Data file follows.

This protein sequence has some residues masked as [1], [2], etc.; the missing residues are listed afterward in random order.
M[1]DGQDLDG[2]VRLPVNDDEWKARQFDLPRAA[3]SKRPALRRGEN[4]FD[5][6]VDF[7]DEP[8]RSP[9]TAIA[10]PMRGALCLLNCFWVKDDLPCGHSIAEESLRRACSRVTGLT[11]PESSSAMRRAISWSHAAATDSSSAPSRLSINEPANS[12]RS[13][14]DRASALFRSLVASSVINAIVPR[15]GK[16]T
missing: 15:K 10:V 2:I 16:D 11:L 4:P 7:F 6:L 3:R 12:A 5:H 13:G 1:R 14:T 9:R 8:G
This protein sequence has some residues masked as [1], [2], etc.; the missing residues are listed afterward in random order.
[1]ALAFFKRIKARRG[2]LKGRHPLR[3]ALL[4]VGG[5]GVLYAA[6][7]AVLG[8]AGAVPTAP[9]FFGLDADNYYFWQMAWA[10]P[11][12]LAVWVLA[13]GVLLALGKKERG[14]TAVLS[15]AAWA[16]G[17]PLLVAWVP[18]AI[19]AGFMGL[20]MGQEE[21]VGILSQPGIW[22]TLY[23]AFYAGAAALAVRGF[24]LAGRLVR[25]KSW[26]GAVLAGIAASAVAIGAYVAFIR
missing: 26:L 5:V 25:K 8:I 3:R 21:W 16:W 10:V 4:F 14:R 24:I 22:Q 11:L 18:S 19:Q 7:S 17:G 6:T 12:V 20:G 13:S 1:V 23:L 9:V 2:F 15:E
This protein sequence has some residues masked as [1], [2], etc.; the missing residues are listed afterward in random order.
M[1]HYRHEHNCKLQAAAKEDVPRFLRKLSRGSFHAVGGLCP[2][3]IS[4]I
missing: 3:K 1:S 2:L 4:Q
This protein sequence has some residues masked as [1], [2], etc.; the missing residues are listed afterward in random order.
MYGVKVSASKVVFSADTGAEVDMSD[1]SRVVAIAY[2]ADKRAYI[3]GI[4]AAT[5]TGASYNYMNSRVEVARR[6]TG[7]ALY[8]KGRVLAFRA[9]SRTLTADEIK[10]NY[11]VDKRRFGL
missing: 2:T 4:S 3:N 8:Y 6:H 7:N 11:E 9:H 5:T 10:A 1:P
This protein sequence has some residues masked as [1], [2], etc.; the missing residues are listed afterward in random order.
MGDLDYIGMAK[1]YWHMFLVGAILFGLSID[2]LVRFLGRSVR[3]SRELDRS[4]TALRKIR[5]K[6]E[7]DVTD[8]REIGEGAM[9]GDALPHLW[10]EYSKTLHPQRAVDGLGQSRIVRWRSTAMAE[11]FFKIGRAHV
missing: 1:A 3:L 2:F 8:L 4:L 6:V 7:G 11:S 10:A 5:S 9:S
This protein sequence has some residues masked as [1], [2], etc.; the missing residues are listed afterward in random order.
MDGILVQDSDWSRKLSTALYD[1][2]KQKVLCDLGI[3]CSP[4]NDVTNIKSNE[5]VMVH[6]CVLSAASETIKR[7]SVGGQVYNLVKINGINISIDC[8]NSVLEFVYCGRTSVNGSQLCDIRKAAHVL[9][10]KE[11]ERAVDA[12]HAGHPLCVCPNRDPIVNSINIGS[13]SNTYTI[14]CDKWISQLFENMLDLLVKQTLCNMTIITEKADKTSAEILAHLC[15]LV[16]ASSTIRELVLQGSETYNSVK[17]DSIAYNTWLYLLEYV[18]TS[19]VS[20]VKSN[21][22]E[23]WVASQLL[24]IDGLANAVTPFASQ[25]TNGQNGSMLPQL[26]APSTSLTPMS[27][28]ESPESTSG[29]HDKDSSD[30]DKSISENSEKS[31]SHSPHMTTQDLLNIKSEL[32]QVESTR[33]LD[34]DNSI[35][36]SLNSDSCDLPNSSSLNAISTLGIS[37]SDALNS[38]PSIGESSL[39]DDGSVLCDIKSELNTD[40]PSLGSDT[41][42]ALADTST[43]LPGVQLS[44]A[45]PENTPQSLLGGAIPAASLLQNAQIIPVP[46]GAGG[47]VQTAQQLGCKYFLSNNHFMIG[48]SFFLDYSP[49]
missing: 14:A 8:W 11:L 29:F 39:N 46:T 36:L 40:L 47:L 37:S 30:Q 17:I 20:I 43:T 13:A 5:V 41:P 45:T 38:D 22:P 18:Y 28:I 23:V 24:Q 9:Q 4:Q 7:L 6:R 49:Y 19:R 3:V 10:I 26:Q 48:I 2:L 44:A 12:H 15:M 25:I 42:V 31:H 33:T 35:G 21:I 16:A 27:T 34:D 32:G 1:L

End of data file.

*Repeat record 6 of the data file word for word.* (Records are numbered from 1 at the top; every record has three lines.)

This protein sequence has some residues masked as [1], [2], etc.; the missing residues are listed afterward in random order.
MDGILVQDSDWSRKLSTALYD[1][2]KQKVLCDLGI[3]CSP[4]NDVTNIKSNE[5]VMVH[6]CVLSAASETIKR[7]SVGGQVYNLVKINGINISIDC[8]NSVLEFVYCGRTSVNGSQLCDIRKAAHVL[9][10]KE[11]ERAVDA[12]HAGHPLCVCPNRDPIVNSINIGS[13]SNTYTI[14]CDKWISQLFENMLDLLVKQTLCNMTIITEKADKTSAEILAHLC[15]LV[16]ASSTIRELVLQGSETYNSVK[17]DSIAYNTWLYLLEYV[18]TS[19]VS[20]VKSN[21][22]E[23]WVASQLL[24]IDGLANAVTPFASQ[25]TNGQNGSMLPQL[26]APSTSLTPMS[27][28]ESPESTSG[29]HDKDSSD[30]DKSISENSEKS[31]SHSPHMTTQDLLNIKSEL[32]QVESTR[33]LD[34]DNSI[35][36]SLNSDSCDLPNSSSLNAISTLGIS[37]SDALNS[38]PSIGESSL[39]DDGSVLCDIKSELNTD[40]PSLGSDT[41][42]ALADTST[43]LPGVQLS[44]A[45]PENTPQSLLGGAIPAASLLQNAQIIPVP[46]GAGG[47]VQTAQQLGCKYFLSNNHFMIG[48]SFFLDYSP[49]
missing: 14:A 8:W 11:L 29:F 39:N 46:T 36:L 40:L 47:L 37:S 30:Q 17:I 20:I 43:T 13:A 5:V 41:P 45:T 38:D 22:P 18:Y 28:I 23:V 24:Q 9:Q 4:Q 7:L 6:R 49:Y 19:R 3:V 10:I 26:Q 48:I 2:L 44:A 12:H 15:M 25:I 42:V 31:H 33:T 35:G 21:I 16:A 27:T 34:D 32:G 1:L